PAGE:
Saturday, August 02, 2008

Guns: The Minimalist Handloader, Part 1


I've always wanted to get into reloading ammunition, mostly because of the supposed cost savings. With .223 and .38 Special prices getting scandalously high (the former is up to $400 a case, while the latter is hovering at about $300 a case), it makes more sense than ever to make your own ammunition if you plan to shoot a lot.

In the next few months, I'll chronicle my journey into the world of reloading, all with an emphasis on portability and simplicity. I was inspired by this post on THR, this article, and this one, too, and my goal will be to get most of the tools necessary for making safe, reliable ammunition to fit into a garden variety .30-cal ammo can. I don't have space for a reloading bench (or even a suitable countertop), and I don't have the budget for anything fancy.

Your first purchase - information

Handloading your own ammunition requires much more information than shooting does. I learned how to shoot and maintain firearms via the Errornet (THR and TFL, along with a smattering of marksmanship sites). That will not work with reloading. You cannot trust some strange recipe or process you read on a web forum; if you want to roll your own ammo without losing any of your precious fingers, you'll need reloading manuals with proven, tested load data from bullet and powder manufacturers.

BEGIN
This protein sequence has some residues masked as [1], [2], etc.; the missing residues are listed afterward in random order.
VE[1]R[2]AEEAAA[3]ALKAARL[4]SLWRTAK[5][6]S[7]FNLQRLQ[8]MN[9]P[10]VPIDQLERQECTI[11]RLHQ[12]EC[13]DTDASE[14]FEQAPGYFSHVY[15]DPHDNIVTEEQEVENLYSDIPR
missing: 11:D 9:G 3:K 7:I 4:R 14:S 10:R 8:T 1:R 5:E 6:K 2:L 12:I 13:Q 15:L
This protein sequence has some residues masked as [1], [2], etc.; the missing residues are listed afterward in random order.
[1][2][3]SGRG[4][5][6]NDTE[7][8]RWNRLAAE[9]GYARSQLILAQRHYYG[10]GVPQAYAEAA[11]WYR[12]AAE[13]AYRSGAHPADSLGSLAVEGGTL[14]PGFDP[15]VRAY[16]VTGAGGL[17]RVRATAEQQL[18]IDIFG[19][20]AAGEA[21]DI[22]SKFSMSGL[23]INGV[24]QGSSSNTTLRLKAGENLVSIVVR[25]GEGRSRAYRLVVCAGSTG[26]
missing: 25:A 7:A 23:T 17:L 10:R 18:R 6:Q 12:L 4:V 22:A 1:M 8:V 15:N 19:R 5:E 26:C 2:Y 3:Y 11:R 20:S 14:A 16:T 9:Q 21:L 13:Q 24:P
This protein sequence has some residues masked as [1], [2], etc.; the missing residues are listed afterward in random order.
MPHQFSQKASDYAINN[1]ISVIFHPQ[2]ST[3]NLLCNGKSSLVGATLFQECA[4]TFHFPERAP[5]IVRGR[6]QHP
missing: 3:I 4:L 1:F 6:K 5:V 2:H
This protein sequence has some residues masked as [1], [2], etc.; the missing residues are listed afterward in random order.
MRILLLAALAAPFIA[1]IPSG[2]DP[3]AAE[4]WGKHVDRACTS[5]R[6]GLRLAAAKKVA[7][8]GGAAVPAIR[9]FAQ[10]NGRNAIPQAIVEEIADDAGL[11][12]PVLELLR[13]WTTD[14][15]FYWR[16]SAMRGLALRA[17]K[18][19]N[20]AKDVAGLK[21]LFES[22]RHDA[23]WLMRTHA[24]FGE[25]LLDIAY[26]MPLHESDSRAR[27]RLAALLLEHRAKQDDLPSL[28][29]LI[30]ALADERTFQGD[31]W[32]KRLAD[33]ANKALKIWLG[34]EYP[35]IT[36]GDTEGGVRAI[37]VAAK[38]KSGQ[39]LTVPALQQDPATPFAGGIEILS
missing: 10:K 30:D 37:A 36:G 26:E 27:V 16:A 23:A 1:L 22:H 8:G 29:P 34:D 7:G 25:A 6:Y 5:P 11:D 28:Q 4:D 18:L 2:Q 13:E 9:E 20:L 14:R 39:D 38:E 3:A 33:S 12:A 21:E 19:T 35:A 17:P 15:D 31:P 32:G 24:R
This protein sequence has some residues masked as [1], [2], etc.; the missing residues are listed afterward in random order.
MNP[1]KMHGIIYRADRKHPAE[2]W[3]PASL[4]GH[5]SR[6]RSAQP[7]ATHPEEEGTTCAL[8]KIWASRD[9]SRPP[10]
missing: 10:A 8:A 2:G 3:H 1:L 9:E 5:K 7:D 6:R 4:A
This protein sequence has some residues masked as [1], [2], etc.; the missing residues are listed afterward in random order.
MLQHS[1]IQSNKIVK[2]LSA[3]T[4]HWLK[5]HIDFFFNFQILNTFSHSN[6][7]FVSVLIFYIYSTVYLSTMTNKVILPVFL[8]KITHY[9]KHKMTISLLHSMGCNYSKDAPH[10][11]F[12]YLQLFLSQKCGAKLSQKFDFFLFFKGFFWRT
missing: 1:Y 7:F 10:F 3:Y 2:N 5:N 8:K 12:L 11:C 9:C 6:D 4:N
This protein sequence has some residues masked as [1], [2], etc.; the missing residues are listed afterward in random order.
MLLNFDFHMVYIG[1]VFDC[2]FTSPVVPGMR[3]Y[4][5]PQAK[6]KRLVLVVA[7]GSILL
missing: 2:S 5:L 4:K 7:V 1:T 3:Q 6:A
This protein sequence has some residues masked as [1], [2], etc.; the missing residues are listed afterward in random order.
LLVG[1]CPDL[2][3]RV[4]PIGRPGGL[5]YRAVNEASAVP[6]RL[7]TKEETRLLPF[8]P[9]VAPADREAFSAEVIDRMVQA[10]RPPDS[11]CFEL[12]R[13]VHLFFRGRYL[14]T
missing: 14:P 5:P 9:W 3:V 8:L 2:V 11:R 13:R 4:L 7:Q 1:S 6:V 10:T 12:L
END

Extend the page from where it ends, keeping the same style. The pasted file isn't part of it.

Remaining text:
I picked up the latest editions of the Speer and Hornady reloading manuals to start with; many dedicated reloaders eventually acquire a whole bookshelf full of manuals. Old editions of reloading handbooks from the '80s and '90s are perfectly safe to use, and often provide different loading data that may be useful if you have an oddball powder or bullet. I also ordered a copy of "The ABCs of Reloading," a good overview of the reloading process that recommends caution at every turn and provides some helpful advice for a novice.

I think the best way to get started is to buy the books first, and read them carefully. If you decide the whole affair seems like too much effort, just sell or give away the books and you haven't lost much. Once you do decide to take the plunge, read web articles like the ones I linked to in the opening paragraph (or this series of articles) to get a handle on what sort of equipment will be necessary. Then, head over to a place like MidwayUSA and get all your stuff!

Next week: A look at the essential tools needed to reload rifle and pistol ammo


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